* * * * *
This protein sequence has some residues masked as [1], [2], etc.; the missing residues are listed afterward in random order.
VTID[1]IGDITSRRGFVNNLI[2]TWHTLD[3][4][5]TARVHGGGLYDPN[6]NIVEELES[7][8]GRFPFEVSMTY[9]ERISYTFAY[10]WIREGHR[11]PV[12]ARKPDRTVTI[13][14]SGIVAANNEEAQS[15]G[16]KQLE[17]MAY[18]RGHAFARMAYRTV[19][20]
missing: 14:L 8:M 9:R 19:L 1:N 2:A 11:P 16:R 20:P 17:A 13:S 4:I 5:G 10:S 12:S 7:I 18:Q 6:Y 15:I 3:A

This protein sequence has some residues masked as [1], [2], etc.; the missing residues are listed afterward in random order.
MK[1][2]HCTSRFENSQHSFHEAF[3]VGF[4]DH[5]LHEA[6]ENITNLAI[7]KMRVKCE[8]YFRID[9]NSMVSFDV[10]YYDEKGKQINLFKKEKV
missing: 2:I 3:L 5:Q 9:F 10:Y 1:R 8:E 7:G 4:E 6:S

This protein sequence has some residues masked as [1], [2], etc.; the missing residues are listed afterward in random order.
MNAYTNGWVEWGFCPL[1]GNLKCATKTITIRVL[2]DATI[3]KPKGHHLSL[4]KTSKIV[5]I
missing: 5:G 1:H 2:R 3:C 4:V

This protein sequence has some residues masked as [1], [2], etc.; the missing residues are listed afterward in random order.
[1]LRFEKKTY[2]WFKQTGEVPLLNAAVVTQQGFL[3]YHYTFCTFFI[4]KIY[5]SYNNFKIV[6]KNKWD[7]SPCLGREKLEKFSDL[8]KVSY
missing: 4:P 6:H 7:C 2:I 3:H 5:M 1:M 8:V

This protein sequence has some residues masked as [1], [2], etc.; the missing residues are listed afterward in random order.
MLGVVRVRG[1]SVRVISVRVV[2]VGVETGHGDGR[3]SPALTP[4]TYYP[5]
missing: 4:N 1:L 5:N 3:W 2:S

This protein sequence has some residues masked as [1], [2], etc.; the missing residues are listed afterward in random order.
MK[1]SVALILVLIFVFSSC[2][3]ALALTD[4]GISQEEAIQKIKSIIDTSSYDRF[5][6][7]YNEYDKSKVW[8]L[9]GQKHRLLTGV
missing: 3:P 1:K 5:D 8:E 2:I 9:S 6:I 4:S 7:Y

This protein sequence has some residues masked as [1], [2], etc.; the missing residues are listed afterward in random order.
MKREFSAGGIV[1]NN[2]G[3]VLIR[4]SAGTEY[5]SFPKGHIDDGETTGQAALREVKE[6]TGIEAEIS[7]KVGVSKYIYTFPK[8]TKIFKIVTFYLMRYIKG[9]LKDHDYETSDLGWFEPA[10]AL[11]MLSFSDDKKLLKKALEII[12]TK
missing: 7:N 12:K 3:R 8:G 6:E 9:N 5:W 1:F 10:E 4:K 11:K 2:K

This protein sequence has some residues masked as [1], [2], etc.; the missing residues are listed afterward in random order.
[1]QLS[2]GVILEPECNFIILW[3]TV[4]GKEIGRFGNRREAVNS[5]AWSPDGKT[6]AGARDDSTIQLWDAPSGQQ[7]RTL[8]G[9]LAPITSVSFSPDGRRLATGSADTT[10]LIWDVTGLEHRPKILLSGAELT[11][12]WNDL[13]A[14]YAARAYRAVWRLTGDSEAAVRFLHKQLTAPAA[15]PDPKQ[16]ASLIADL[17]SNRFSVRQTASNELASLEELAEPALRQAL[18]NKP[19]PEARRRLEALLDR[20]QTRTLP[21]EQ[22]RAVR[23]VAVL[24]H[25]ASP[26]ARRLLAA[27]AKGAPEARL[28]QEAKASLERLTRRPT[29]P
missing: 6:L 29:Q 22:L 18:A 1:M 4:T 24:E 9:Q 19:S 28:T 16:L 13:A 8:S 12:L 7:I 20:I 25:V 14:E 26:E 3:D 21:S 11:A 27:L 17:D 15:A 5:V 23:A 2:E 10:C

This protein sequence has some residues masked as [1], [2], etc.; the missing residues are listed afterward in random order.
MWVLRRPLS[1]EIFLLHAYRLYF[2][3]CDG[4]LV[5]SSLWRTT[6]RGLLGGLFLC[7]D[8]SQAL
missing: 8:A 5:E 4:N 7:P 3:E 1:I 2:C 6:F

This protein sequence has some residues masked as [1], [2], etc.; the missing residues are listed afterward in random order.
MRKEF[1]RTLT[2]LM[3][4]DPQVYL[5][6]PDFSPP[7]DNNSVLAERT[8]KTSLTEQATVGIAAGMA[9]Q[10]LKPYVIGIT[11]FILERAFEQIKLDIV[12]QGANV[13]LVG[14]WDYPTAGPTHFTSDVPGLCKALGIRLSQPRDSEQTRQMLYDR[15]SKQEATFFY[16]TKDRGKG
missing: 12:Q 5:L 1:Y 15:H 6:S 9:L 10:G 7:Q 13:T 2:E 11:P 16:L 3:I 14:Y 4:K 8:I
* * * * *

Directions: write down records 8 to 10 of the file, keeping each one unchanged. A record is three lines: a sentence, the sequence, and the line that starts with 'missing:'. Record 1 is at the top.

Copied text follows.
This protein sequence has some residues masked as [1], [2], etc.; the missing residues are listed afterward in random order.
[1]QLS[2]GVILEPECNFIILW[3]TV[4]GKEIGRFGNRREAVNS[5]AWSPDGKT[6]AGARDDSTIQLWDAPSGQQ[7]RTL[8]G[9]LAPITSVSFSPDGRRLATGSADTT[10]LIWDVTGLEHRPKILLSGAELT[11][12]WNDL[13]A[14]YAARAYRAVWRLTGDSEAAVRFLHKQLTAPAA[15]PDPKQ[16]ASLIADL[17]SNRFSVRQTASNELASLEELAEPALRQAL[18]NKP[19]PEARRRLEALLDR[20]QTRTLP[21]EQ[22]RAVR[23]VAVL[24]H[25]ASP[26]ARRLLAA[27]AKGAPEARL[28]QEAKASLERLTRRPT[29]P
missing: 6:L 29:Q 22:L 18:A 1:M 4:T 24:E 9:Q 19:S 28:T 16:L 13:A 8:S 12:L 7:I 20:I 25:V 14:E 26:E 3:D 21:S 11:A 27:L 17:D 15:A 5:V 23:A 2:E 10:C

This protein sequence has some residues masked as [1], [2], etc.; the missing residues are listed afterward in random order.
MWVLRRPLS[1]EIFLLHAYRLYF[2][3]CDG[4]LV[5]SSLWRTT[6]RGLLGGLFLC[7]D[8]SQAL
missing: 8:A 5:E 4:N 7:P 3:E 1:I 2:C 6:F

This protein sequence has some residues masked as [1], [2], etc.; the missing residues are listed afterward in random order.
MRKEF[1]RTLT[2]LM[3][4]DPQVYL[5][6]PDFSPP[7]DNNSVLAERT[8]KTSLTEQATVGIAAGMA[9]Q[10]LKPYVIGIT[11]FILERAFEQIKLDIV[12]QGANV[13]LVG[14]WDYPTAGPTHFTSDVPGLCKALGIRLSQPRDSEQTRQMLYDR[15]SKQEATFFY[16]TKDRGKG
missing: 12:Q 5:L 1:Y 15:H 6:S 9:L 10:G 7:Q 13:T 2:E 11:P 16:L 3:I 14:Y 4:K 8:I